THINKING ABOUT RACE (April 2011) According to a carefully researched book by Michelle Alexander, the rates of use and traffic in illegal drugs are roughly equal among white, blacks and Latinos. Yet by 2004, three-fourths of all persons imprisoned in the US for drug offenses were blacks or Latinos. Since, in most jurisdictions, it is legal to deny voting rights and employment to persons convicted of serious drug offenses, she argues that the mass incarceration of blacks and Latinos has created a new caste system from which our society makes it very difficult to escape even after release from incarceration. The book is The New Jim Crow—Mass Incarceration in the Age of Colorblindness (New York: The New Press, 2010).
Alexander’s work has added credibility because it was written with the involvement of a person with considerable experience in the area who disagrees with her conclusions. She writes:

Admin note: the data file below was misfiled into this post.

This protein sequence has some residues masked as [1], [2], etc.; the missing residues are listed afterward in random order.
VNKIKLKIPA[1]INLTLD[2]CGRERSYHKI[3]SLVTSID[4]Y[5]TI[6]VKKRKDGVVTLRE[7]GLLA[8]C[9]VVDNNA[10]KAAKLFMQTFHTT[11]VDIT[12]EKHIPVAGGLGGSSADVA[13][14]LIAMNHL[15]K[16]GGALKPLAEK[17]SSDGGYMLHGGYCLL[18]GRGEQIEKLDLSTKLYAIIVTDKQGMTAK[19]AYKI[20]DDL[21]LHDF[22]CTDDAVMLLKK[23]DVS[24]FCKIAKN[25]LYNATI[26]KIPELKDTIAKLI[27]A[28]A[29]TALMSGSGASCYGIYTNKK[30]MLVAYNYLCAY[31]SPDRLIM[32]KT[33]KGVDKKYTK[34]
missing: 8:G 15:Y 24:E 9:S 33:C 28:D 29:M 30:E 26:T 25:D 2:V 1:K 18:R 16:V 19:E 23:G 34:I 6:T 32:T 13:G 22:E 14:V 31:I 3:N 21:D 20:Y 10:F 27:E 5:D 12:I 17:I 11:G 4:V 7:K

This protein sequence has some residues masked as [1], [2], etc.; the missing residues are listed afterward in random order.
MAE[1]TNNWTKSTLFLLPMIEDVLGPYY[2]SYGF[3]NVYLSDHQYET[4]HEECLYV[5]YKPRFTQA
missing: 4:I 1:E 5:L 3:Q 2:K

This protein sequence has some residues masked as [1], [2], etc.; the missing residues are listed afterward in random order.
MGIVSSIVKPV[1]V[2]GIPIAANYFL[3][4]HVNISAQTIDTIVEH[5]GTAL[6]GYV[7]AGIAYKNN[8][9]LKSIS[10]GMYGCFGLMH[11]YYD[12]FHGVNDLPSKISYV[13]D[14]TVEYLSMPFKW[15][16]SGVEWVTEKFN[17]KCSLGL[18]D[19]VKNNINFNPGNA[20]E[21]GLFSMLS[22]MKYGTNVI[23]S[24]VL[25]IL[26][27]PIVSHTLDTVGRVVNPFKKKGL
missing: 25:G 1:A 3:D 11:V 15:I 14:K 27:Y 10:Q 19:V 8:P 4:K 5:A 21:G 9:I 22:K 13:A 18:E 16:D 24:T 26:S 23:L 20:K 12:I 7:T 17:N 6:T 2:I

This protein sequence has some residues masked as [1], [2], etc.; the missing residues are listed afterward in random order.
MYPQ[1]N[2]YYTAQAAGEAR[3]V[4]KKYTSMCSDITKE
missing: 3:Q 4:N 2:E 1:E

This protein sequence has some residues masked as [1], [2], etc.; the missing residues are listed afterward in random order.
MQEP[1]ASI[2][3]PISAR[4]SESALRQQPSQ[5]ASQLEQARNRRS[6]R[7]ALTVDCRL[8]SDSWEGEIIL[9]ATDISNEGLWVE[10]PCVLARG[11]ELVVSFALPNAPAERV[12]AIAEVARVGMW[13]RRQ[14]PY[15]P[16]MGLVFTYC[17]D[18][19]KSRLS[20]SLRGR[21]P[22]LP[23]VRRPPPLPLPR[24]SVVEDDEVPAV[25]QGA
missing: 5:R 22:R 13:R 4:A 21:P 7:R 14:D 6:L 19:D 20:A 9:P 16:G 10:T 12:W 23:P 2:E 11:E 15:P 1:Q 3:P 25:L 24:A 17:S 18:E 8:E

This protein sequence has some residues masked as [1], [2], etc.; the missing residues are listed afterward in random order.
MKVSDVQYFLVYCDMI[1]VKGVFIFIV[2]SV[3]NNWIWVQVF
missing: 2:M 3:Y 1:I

My husband, Carter Stewart, has been my rock. Without ever once uttering a word of complaint, he has read and reread drafts and rearranged his schedule countless times to care for our children, so that I could make progress with my writing. As a federal prosecutor, he does not share my views about the criminal justice system, but his different worldview has not, even for a moment, compromised his ability to support me, lovingly, at every turn in my efforts to share my truth.
The Baltimore Yearly Meeting Working Group on Racism meets most months on the third Saturday from 10:00 am to 1:00 pm, usually at Bethesda Friends Meeting or Friends Meeting of Washington. If you would like to attend, either on a regular or a drop-in basis, please contact clerk Elizabeth DuVerlie at firstname.lastname@example.org.
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